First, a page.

You are using an older browser version. Please use a supported version for the best MSN experience.

Biblical 'Spies' Revealed in 1,500-Year-Old Mosaic

National Geographic logo National Geographic 11/07/2018 Kristin Romey

UP NEXT
UP NEXT
Video provided by Newsweek

Noah's ark, the splitting of the Red Sea, perhaps even a visit from Alexander the Great: Since 2012, these colorful scenes have slowly emerged as archaeologists excavate the elaborate mosaic floor of a 1,500-year-old synagogue in Israel's Lower Galilee region.

The latest scene-stealer? Moses' spies.

a close up of an animal: The ancient Hebrew inscription "a pole between two" references the Biblical story of Moses sending spies into Canaan. They return with bunches of grapes so large they require two men to carry. © Photograph by Oded Balilty, National Geographic The ancient Hebrew inscription "a pole between two" references the Biblical story of Moses sending spies into Canaan. They return with bunches of grapes so large they require two men to carry. The mosaic scene, which depicts two men carrying a pole laden with grapes, was recently discovered during the ongoing investigations at Huqoq, the site of the synagogue excavation, according a release issued today by the University of North Carolina-Chapel Hill. An inscription in Hebrew above the men reads “a pole between two”—a reference to the biblical passage Numbers 13:23.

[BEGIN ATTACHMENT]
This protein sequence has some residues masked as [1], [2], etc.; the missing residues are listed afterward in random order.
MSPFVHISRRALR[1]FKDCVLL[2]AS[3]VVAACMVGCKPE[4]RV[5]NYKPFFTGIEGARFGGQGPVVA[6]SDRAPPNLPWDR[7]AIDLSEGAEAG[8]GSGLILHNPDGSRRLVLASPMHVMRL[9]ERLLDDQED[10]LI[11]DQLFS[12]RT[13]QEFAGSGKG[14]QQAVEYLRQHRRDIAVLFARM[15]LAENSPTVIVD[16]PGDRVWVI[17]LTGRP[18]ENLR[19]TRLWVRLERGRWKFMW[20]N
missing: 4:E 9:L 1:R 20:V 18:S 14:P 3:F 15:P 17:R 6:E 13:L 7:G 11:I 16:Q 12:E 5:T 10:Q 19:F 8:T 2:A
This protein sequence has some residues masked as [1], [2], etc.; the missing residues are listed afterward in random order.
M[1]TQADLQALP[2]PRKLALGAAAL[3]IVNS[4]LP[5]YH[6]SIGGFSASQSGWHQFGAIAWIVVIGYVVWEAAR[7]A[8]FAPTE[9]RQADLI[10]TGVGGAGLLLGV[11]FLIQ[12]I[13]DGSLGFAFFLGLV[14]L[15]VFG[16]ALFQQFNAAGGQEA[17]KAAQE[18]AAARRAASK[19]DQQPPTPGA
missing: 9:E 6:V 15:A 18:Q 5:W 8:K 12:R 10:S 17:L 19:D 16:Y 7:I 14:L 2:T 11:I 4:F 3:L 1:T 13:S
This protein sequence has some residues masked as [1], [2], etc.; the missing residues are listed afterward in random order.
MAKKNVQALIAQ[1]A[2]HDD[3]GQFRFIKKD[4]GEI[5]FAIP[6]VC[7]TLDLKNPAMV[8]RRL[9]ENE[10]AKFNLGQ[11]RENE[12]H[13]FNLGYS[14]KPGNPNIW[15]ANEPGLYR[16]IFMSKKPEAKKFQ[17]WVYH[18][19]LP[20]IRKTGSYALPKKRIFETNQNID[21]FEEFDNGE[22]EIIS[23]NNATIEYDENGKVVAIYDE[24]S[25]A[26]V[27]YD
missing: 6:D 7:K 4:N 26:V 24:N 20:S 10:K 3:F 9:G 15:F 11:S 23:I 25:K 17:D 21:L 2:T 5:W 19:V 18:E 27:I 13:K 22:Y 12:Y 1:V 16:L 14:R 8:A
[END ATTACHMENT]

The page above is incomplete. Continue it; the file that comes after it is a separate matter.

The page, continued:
In the Book of Numbers, Moses sends scouts up into the land of Canaan following the Exodus from Egypt. The spies returned with tales of an abundant land of milk and honey—with bunches of grapes so large they required two men to carry. Most of the scouts, however, were uncertain that they could conquer Canaan and wandered in the wilderness for 40 years as a result.

a group of people sitting at a beach: Archaeologists have been excavating the synagogue at the ancient site of Huqoq in Israel since 2012. © Photograph by Oded Balilty, National Geographic Archaeologists have been excavating the synagogue at the ancient site of Huqoq in Israel since 2012.

The “unparalleled” finds at Huqoq contradict the idea that Jewish settlements in Galilee suffered as the influence of Christianity grew in the region, says archaeologist Jodi Magness, director of the Huqoq excavations. Not only is the artwork in the synagogue of exceptional quality, but it also highlights a rich visual culture at a time when Jewish art is believed to have shunned images.

The Huqoq mosaics, which have been excavated with support from the National Geographic Society, even contain a nonbiblical scene that Magness believes represents a fabled visit to the region by Alexander the Great.

“This just enriches what we know about Judaism in late antiquity—how vibrant and dynamic and diverse it is,” she says.

While excavations at Huqoq will continue in 2019, Magness is reluctant to speculate what may be uncovered next: “I can't say what we expect to find, because everything we're finding is unexpected.”

AdChoices
AdChoices

More From National Geographic

National Geographic
National Geographic
image beaconimage beaconimage beacon